The affect it had on economy was a huge factor to why it was such a significance to Australia. This lead lots of money lost with the everything being destroyed and then rebuilt again.
Dedicating a day to Columbus means that we support his acts. We support him and his orders that led to the killing of an entire nation. That is absurd! This day should be dedicated to the native Americans to honor their History and Culture. To teach their ways before Columbus and his men infiltrated their minds with European ways. They are people, great people who deserves remembrance. Columbus Day represents arrogance, and poor leadership
Anzac Day is one such tradition. It is an important day for acknowledging our history and commemorating those who have and do fight to defend our countries rights and freedoms. Is Anzac Day an old tradition that has served its time? I and 94% of Australians don’t think so. I believe that Anzac Day provides an opportunity for the nation to pause, reflect and remember the Anzac’s. According to David Hurley, the chief of the Defence Force, “Anzac Day is not only about generations past, but about our generation, our times and our today.” (Ireland, J 2012, p.1). This means that all generations should be involved in maintaining the Anzac Spirit through participating in the yearly service. Anzac Day unites people from different backgrounds, keeping the Spirit of the Anzac’s alive this will help to pass on this tradition for the importance of the future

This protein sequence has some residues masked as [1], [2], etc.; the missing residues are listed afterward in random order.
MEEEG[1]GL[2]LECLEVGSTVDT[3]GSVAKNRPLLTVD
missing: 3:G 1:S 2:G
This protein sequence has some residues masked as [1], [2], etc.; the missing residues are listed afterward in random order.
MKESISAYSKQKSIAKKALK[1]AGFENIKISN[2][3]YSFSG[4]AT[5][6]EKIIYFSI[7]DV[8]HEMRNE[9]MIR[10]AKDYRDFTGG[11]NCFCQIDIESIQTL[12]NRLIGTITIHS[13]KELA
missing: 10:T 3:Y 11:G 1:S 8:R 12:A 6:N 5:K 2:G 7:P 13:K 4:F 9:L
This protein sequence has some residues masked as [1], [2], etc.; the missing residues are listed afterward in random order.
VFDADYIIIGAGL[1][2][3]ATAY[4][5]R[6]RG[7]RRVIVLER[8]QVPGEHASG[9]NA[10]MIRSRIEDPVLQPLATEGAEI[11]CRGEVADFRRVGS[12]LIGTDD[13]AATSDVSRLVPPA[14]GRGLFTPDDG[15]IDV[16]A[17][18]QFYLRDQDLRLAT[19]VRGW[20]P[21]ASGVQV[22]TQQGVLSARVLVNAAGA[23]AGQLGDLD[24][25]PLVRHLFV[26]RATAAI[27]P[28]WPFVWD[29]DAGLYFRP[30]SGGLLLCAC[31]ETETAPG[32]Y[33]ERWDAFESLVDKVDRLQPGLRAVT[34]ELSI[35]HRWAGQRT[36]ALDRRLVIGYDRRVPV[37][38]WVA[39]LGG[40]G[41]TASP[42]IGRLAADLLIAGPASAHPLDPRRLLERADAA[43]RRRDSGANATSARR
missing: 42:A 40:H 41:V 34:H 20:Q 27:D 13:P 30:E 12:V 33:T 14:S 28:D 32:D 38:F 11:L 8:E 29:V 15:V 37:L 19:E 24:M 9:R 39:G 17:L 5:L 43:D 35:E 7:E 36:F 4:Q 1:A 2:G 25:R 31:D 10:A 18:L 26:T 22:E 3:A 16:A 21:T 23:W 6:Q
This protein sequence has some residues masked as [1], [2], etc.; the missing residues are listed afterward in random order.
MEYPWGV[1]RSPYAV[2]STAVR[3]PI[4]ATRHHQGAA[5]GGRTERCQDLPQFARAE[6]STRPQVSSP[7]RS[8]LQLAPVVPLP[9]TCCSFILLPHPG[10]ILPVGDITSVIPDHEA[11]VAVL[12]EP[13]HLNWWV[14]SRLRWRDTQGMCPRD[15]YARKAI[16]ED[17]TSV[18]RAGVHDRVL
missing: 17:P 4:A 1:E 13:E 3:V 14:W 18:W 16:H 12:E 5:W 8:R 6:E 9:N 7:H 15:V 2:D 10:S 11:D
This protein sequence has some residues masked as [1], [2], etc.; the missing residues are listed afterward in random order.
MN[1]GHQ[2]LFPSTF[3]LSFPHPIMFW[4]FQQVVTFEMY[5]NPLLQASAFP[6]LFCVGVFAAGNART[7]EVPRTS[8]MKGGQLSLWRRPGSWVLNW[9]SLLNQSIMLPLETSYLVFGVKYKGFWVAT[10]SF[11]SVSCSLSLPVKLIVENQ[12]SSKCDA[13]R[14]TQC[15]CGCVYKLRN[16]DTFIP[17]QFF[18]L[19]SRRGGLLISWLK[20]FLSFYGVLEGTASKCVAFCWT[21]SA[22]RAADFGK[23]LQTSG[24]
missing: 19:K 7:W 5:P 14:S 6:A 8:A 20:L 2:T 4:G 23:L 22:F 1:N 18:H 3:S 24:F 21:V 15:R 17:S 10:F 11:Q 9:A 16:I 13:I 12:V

Bruce Scates declaration that the Great War as nothing but a loss that tore Australia to pieces is, in part, a very truthful one. The glorified ANZAC Legend celebrated annually by this country overlooks the negative aspects and the damage that WWI inflicted on all concerned. The misdemeanors of war and its aftermath had devastating effects on those who supported the soldiers and the sliders themselves who often lost their support to the war and faith in their leaders. The ANZAC legend is one of great courage and unshakeable spirit, and it continues to help being a young nation together in celebration.
From the 1970’s Australians have been viewed as bush people as they were seeming as heroic and brave. Never the less, internationally, Australians have been showcased as vulgar, racist that have strong pride for their country. Consequently, Australia has also been viewed as an alcoholic nation as companies continuously push the stereotype to market their products. In turn, Australian’s collective identity is made up of multiple other stereotypes that have been fed into. Despite being incorrectly portrayed; the Australian identity has a positive effect on Australian culture. Not only does it bring commercial value, it brings personal identity in the country making it truly unique to